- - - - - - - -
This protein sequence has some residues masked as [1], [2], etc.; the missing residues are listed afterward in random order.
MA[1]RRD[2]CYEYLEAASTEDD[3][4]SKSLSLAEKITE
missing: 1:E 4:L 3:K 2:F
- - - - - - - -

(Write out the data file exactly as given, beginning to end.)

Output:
This protein sequence has some residues masked as [1], [2], etc.; the missing residues are listed afterward in random order.
MA[1]RRD[2]CYEYLEAASTEDD[3][4]SKSLSLAEKITE
missing: 1:E 4:L 3:K 2:F